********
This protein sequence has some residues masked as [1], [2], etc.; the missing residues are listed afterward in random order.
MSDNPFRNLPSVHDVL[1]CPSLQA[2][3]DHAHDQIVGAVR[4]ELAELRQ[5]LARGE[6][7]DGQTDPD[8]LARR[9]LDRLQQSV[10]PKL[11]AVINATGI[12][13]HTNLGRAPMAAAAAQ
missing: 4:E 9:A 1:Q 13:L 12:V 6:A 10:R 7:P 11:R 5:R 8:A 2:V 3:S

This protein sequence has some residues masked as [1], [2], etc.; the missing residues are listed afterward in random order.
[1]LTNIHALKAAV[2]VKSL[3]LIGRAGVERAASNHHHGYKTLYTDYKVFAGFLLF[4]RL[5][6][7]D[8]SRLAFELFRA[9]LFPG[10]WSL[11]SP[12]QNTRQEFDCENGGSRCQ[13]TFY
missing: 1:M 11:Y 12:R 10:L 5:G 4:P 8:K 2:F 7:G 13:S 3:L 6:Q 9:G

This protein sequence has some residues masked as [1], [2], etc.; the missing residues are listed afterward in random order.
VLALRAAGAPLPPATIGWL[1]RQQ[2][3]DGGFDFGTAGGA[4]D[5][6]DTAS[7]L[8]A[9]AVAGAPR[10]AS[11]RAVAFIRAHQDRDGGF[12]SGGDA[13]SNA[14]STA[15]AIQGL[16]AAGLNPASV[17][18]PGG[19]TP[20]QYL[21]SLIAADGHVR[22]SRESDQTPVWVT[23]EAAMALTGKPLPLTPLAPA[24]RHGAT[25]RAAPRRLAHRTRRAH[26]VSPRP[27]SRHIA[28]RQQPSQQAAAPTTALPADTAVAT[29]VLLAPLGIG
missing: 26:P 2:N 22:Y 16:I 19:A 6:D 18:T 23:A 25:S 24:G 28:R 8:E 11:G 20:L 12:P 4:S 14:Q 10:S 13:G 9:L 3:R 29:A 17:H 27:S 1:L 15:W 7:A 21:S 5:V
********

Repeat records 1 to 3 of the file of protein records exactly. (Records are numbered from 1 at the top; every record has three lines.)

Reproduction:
This protein sequence has some residues masked as [1], [2], etc.; the missing residues are listed afterward in random order.
MSDNPFRNLPSVHDVL[1]CPSLQA[2][3]DHAHDQIVGAVR[4]ELAELRQ[5]LARGE[6][7]DGQTDPD[8]LARR[9]LDRLQQSV[10]PKL[11]AVINATGI[12][13]HTNLGRAPMAAAAAQ
missing: 4:E 9:A 1:Q 13:L 12:V 6:A 10:R 7:P 11:R 5:R 8:A 2:V 3:S

This protein sequence has some residues masked as [1], [2], etc.; the missing residues are listed afterward in random order.
[1]LTNIHALKAAV[2]VKSL[3]LIGRAGVERAASNHHHGYKTLYTDYKVFAGFLLF[4]RL[5][6][7]D[8]SRLAFELFRA[9]LFPG[10]WSL[11]SP[12]QNTRQEFDCENGGSRCQ[13]TFY
missing: 1:M 11:Y 12:R 10:L 5:G 4:P 8:K 2:F 7:G 13:S 3:L 6:Q 9:G

This protein sequence has some residues masked as [1], [2], etc.; the missing residues are listed afterward in random order.
VLALRAAGAPLPPATIGWL[1]RQQ[2][3]DGGFDFGTAGGA[4]D[5][6]DTAS[7]L[8]A[9]AVAGAPR[10]AS[11]RAVAFIRAHQDRDGGF[12]SGGDA[13]SNA[14]STA[15]AIQGL[16]AAGLNPASV[17][18]PGG[19]TP[20]QYL[21]SLIAADGHVR[22]SRESDQTPVWVT[23]EAAMALTGKPLPLTPLAPA[24]RHGAT[25]RAAPRRLAHRTRRAH[26]VSPRP[27]SRHIA[28]RQQPSQQAAAPTTALPADTAVAT[29]VLLAPLGIG
missing: 26:P 2:N 22:Y 16:I 19:A 6:D 18:T 23:A 25:S 24:G 28:R 8:E 11:G 20:L 12:P 4:S 14:Q 10:S 13:G 9:L 3:R 29:A 17:H 27:S 1:L 15:W 7:A 21:S 5:V